No matter what you decide to do with art and other valuables during a downsizing or death, it’s important that you take the time to consider all your options before making any decisions. A2 Art Storage & Services is here to help! Contact Us anytime to discuss options for handling your loved one’s art or other high value goods.

A2 Art Storage & Services Art in a Personal Vehicle

Transporting Art in a Personal Vehicle Safely

While A2 offers transportation and installation services, customers are welcome to drop-off or pick-up their own works! With preparation and planning, artwork can successfully be transported in a personal vehicle. Here are some tips for making sure your art arrives at its destination safely:

Choose the Right Vehicle

Depending on the size and weight of the artwork, you may need to borrow or rent a larger vehicle such as a van or SUV. These vehicles provide more room for the artwork, as well as space for any other items you may need to transport with it.

A2 Art Storage & Services Art in a Personal Vehicle
Transporting art in a personal vehicle doesn’t have to be scary or overwhelming. Plan ahead and follow these tips and tricks from A2 Art Storage & Services.

Get a Plus One

Depending on the size and weight of the artwork, it may be helpful to have someone help load the piece into your vehicle. Remember, it’s better safe than sorry so err on the side of asking for help if you’re concerned for your safety or the safety of the art. If the artwork is coming to A2, we can help you unload it for storage. If traveling to another destination, make sure you have the help you need to safely unload the artwork.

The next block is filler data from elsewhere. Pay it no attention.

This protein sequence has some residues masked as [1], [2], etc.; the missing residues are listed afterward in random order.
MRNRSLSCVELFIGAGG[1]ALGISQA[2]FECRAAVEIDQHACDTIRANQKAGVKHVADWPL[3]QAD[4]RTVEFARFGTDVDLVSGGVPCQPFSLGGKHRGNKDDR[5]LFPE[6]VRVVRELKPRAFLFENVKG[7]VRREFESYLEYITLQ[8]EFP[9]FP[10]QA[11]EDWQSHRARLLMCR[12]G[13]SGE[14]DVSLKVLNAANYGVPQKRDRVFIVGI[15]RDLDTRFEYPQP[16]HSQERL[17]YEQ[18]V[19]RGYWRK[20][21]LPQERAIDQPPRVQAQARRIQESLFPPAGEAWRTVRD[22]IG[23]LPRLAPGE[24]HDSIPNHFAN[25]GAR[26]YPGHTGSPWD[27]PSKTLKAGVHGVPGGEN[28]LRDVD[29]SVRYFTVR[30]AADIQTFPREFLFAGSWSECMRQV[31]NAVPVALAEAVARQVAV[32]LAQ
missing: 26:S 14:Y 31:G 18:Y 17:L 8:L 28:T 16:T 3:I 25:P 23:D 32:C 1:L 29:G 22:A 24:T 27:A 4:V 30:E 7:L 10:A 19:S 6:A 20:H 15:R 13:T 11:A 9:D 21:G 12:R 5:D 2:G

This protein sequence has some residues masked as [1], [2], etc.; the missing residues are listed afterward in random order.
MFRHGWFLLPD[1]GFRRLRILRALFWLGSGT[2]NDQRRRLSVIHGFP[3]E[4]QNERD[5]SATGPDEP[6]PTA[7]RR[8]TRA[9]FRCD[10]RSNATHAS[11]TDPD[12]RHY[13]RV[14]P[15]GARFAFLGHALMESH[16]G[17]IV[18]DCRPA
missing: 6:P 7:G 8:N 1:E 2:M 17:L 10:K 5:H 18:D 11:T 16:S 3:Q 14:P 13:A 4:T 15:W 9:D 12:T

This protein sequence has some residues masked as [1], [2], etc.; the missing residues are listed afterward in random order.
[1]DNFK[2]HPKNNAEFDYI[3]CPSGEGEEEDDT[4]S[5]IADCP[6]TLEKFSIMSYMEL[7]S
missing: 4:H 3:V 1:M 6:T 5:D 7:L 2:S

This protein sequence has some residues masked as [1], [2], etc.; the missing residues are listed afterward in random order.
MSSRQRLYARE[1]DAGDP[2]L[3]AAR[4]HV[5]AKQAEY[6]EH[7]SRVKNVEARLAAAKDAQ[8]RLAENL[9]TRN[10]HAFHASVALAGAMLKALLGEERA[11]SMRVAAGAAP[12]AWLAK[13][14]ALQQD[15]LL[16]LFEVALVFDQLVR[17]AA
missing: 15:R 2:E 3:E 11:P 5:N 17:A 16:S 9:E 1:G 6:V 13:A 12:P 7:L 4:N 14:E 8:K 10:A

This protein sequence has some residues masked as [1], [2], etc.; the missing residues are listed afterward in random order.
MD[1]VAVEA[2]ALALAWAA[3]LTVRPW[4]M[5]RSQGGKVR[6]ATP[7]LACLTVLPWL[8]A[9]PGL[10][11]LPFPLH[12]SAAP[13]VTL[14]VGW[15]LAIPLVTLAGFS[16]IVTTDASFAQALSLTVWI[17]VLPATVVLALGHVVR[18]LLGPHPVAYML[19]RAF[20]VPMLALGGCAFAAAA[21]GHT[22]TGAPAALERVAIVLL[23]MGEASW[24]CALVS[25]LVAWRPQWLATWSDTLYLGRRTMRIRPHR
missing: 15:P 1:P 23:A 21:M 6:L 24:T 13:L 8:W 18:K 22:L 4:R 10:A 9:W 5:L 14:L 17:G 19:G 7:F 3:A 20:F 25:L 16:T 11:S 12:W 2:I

Prepare for the Journey

Before you remove the item from its current location, make sure that your vehicle is prepared for the trip. Remove unnecessary items from the vehicle, prep the space with moving blankets or support blocks so it can easily slide in and out of the vehicle. Think about how you’re going to orient the piece – is it going to ride vertically or horizontally?

Pack the Vehicle Carefully

Make sure that the artwork is properly secured. This may mean foam blocks or rolled moving blankets (If transporting the work flat) or using straps or rope (If transporting vertically) so that it won’t move around during the trip.

Plan Your Route

Make sure to plan your route ahead of time, and avoid any roads that are particularly bumpy or might be under construction. Additionally, it’s important to drive slowly and carefully. Avoid any sudden stops, starts, or turns that could throw the artwork around and cause damage. Depending on the length of your trip, take care of minor errands (Such as eating or getting gas) prior to beginning your trip. You want to leave your vehicle unattended as little as possible!

Following these tips will help ensure your artwork arrives safely at its destination! Feeling unsure about packing and transporting your art or other items? Contact us to learn more about how A2 Art Storage & Services can help help with all your packing and transporting needs!